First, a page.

An election to organize Duval County, Texas was held on November 7, 1876. The newly elected Commissioners Court met at the store of James O. Luby in San Diego where they presented their election certificates to Nueces County Judge Joseph Fitzsimmons.
One of the Court’s first order of business was the securing of a courthouse. In December 1876, the court agreed to offer Manuel Ancira $400 annually for the use of two houses located on Lot 2, Block 11 in San Diego to be paid $100 quarterly. The court also authorized Luby, who had been elected as county judge, to secure an “iron cage” for use as a jail. They also authorized newly elected County Clerk Andrew R. Valls to buy furniture and seats for the court.
A year later, in November 1877, the court voted to extend the rental agreement with Ancira for the county courthouse building. Plans were underway to secure a new courthouse, but Ancira agreed to give the county an additional six months, beginning on January 1, 1878, to use the building for $40 per month, an increase from the $33.33 monthly average during the first year agreement.
Commissioners appointed a three-man committee to begin corresponding with an architect and iron dealers for a new courthouse and jail. The commissioners requested plans and specifications for a 36′ x 40′ courthouse to cost no more than $4,000. The jail was to be of 2′ x 6′ “spiked boards” or an iron cage. The court empowered the committee to develop plans and specifications and to enter into a contract with the “lowest and best bidder.” The committee had until the court’s December 17, 1877 meeting to gather the information.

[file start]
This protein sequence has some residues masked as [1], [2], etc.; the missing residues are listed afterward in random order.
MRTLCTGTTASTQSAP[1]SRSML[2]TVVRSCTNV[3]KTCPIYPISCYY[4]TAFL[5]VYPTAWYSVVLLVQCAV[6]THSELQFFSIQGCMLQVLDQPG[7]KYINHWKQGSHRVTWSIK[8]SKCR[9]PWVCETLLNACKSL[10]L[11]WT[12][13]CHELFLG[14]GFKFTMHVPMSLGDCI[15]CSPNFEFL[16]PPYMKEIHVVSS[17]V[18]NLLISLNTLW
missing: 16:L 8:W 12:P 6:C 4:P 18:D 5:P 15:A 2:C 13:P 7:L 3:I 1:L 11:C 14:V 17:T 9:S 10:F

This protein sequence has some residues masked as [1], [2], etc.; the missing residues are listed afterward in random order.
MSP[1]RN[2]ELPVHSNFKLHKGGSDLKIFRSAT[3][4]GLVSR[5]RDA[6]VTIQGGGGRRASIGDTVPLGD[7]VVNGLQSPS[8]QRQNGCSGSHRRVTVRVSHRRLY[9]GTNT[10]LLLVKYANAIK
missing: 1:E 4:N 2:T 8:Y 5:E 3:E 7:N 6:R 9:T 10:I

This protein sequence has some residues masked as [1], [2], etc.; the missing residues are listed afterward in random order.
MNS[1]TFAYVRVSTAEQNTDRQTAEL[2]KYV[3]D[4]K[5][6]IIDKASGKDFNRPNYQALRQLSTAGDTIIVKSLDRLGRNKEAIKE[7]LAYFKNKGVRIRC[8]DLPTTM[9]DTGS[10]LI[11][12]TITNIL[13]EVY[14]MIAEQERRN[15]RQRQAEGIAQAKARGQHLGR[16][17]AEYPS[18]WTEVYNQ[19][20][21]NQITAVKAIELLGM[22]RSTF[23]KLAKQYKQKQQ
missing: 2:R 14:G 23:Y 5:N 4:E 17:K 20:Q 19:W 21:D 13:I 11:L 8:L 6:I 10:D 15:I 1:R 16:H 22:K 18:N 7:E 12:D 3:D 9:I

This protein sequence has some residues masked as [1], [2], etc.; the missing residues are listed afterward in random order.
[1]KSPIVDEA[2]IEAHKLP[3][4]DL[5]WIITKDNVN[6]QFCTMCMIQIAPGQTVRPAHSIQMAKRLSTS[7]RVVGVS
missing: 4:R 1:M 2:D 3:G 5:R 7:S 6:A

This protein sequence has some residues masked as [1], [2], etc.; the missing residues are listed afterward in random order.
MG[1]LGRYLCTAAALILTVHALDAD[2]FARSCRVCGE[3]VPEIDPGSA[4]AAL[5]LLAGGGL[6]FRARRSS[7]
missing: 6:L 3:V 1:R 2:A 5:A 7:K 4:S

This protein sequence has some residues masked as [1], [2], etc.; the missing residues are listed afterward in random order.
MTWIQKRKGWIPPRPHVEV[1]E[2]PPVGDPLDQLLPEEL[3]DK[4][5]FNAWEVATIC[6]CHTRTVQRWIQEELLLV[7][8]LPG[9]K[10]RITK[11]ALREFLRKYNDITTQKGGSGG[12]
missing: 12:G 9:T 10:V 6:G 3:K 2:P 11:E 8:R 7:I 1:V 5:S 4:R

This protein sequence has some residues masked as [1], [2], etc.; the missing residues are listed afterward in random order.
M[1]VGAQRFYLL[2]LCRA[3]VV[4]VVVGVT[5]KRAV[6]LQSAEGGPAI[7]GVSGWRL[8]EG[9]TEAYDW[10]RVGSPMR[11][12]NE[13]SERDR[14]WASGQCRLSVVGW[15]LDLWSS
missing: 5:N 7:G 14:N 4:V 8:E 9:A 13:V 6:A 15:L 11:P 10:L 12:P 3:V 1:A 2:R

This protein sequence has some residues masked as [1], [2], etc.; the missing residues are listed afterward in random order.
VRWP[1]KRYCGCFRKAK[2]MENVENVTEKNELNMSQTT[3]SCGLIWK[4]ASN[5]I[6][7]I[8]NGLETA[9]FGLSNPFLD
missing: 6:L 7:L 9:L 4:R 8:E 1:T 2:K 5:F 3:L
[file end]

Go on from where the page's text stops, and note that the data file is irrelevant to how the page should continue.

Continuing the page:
In February 1878, citizens presented the Court with a petition to delay the construction of a new courthouse and jail. Commissioners refused the petition, pointing to the petitioners the unanimous vote of the Court in favor of the project. The Court also approved a special tax for the courthouse and jail at a rate of ½ of 1 percent or 50 cents on $100 of valuation.
The court also accepted the donation made by N.G. Collins of San Diego town lots in which to build the new courthouse and jail. Later the court authorized Collins to exchange the three lots he had donated to the county for the building of the courthouse and jail for three lots owned by E. D. Sidbury, which they preferred. Collins arranged for the exchange and sold the county Lots 7, 8, and 9 in block 36 in the town of San Diego.
In December 1879, the commissioners court purchased a safe for the new courthouse from Thad Herring & Company of New York City at a cost of $900. It was to be delivered to Corpus Christi.
In March 1883, the courthouse got new furniture, including a “handsome” railing in courtroom; fine desks and swivel chairs; and reclining seats stamped with “Duval County.” In December 1887, the Commissioners Court contracted Mr. Niland to paint the courthouse inside and out. The paint job, including the jail, was completed the following month.
(This is the first in a series of blogs on the Duval County Courthouse, which is celebrating its centennial.)